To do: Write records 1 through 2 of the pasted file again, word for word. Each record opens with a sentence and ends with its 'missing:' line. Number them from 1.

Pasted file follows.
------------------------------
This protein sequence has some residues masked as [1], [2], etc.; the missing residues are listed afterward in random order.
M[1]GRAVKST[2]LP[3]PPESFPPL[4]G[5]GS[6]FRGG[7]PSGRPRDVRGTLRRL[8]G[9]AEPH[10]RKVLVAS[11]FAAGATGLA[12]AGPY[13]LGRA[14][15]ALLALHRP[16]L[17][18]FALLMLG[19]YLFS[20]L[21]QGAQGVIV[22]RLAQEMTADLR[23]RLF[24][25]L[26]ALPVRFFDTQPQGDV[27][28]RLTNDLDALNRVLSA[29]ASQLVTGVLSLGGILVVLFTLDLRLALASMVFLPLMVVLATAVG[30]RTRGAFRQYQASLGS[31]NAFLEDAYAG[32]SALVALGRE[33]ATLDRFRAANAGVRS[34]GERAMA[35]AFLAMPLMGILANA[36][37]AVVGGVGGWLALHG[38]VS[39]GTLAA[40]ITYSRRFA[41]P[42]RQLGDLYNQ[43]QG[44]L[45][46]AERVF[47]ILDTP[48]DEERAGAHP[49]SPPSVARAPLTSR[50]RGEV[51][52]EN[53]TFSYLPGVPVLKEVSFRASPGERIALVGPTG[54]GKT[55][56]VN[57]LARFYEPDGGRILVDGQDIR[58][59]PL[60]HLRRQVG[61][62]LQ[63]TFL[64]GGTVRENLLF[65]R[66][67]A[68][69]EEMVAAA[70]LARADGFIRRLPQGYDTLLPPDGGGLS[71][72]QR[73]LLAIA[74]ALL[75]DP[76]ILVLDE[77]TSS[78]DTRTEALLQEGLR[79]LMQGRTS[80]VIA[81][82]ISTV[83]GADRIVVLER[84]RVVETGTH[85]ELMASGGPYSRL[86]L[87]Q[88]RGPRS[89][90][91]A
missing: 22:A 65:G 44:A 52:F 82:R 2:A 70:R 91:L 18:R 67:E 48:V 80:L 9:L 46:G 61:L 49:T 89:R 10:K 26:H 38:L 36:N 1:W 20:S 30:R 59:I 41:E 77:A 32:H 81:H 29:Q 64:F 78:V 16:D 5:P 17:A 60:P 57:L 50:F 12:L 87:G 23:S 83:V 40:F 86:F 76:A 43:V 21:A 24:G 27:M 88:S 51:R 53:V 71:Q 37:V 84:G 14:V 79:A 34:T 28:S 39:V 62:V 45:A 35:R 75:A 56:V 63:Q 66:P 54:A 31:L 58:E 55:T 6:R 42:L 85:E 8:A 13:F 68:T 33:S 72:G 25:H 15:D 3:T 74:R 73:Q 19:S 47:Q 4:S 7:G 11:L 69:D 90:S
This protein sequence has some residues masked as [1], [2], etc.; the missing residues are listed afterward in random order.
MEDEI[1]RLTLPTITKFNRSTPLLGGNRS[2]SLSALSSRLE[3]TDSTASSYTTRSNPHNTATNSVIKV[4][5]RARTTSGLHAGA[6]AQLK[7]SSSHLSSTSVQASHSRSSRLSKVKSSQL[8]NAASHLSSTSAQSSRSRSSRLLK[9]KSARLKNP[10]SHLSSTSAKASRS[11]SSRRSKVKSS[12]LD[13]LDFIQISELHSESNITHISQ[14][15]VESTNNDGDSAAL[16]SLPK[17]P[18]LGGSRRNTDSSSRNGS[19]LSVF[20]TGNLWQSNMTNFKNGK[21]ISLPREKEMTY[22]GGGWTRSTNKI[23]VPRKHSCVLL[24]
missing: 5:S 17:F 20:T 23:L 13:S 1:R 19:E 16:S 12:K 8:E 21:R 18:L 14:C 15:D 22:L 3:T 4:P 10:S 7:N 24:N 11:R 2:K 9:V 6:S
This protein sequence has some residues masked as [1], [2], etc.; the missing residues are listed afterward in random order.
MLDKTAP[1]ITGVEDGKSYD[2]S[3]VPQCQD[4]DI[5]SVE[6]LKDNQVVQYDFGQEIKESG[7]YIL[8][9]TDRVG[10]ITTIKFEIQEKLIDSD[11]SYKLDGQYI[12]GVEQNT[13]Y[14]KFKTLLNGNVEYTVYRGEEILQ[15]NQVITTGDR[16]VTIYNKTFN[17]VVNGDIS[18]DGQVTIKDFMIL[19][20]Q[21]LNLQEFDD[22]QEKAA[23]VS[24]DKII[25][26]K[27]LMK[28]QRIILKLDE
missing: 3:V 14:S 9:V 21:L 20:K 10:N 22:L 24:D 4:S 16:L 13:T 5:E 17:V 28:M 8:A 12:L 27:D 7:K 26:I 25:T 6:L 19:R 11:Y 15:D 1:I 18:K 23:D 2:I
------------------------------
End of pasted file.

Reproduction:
This protein sequence has some residues masked as [1], [2], etc.; the missing residues are listed afterward in random order.
M[1]GRAVKST[2]LP[3]PPESFPPL[4]G[5]GS[6]FRGG[7]PSGRPRDVRGTLRRL[8]G[9]AEPH[10]RKVLVAS[11]FAAGATGLA[12]AGPY[13]LGRA[14][15]ALLALHRP[16]L[17][18]FALLMLG[19]YLFS[20]L[21]QGAQGVIV[22]RLAQEMTADLR[23]RLF[24][25]L[26]ALPVRFFDTQPQGDV[27][28]RLTNDLDALNRVLSA[29]ASQLVTGVLSLGGILVVLFTLDLRLALASMVFLPLMVVLATAVG[30]RTRGAFRQYQASLGS[31]NAFLEDAYAG[32]SALVALGRE[33]ATLDRFRAANAGVRS[34]GERAMA[35]AFLAMPLMGILANA[36][37]AVVGGVGGWLALHG[38]VS[39]GTLAA[40]ITYSRRFA[41]P[42]RQLGDLYNQ[43]QG[44]L[45][46]AERVF[47]ILDTP[48]DEERAGAHP[49]SPPSVARAPLTSR[50]RGEV[51][52]EN[53]TFSYLPGVPVLKEVSFRASPGERIALVGPTG[54]GKT[55][56]VN[57]LARFYEPDGGRILVDGQDIR[58][59]PL[60]HLRRQVG[61][62]LQ[63]TFL[64]GGTVRENLLF[65]R[66][67]A[68][69]EEMVAAA[70]LARADGFIRRLPQGYDTLLPPDGGGLS[71][72]QR[73]LLAIA[74]ALL[75]DP[76]ILVLDE[77]TSS[78]DTRTEALLQEGLR[79]LMQGRTS[80]VIA[81][82]ISTV[83]GADRIVVLER[84]RVVETGTH[85]ELMASGGPYSRL[86]L[87]Q[88]RGPRS[89][90][91]A
missing: 22:A 65:G 44:A 52:F 82:R 2:A 70:R 91:L 18:R 67:E 48:V 80:L 9:L 46:G 61:L 49:T 89:R 10:K 26:H 38:L 36:N 1:W 20:S 30:R 59:I 41:E 77:A 32:H 81:H 29:Q 64:F 78:V 16:D 5:P 17:A 60:P 57:L 50:F 12:L 87:G 23:S 83:V 40:F 86:F 76:A 43:V 21:A 24:G 27:M 88:S 51:R 53:V 71:Q 37:V 84:G 14:V 79:A 34:T 28:S 39:V 62:V 45:A 35:R 75:A 56:V 63:Q 66:P 54:A 31:L 58:E 55:T 6:R 42:L 85:E 8:A 13:F 68:T 33:S 72:G 25:H 15:D 3:T 74:R 73:Q 19:S 47:Q 4:S 7:G 11:L 69:D 90:S
This protein sequence has some residues masked as [1], [2], etc.; the missing residues are listed afterward in random order.
MEDEI[1]RLTLPTITKFNRSTPLLGGNRS[2]SLSALSSRLE[3]TDSTASSYTTRSNPHNTATNSVIKV[4][5]RARTTSGLHAGA[6]AQLK[7]SSSHLSSTSVQASHSRSSRLSKVKSSQL[8]NAASHLSSTSAQSSRSRSSRLLK[9]KSARLKNP[10]SHLSSTSAKASRS[11]SSRRSKVKSS[12]LD[13]LDFIQISELHSESNITHISQ[14][15]VESTNNDGDSAAL[16]SLPK[17]P[18]LGGSRRNTDSSSRNGS[19]LSVF[20]TGNLWQSNMTNFKNGK[21]ISLPREKEMTY[22]GGGWTRSTNKI[23]VPRKHSCVLL[24]
missing: 5:S 17:F 20:T 23:L 13:S 1:R 19:E 16:S 12:K 8:E 21:R 18:L 14:C 15:D 22:L 3:T 4:P 10:S 7:N 24:N 11:R 2:K 9:V 6:S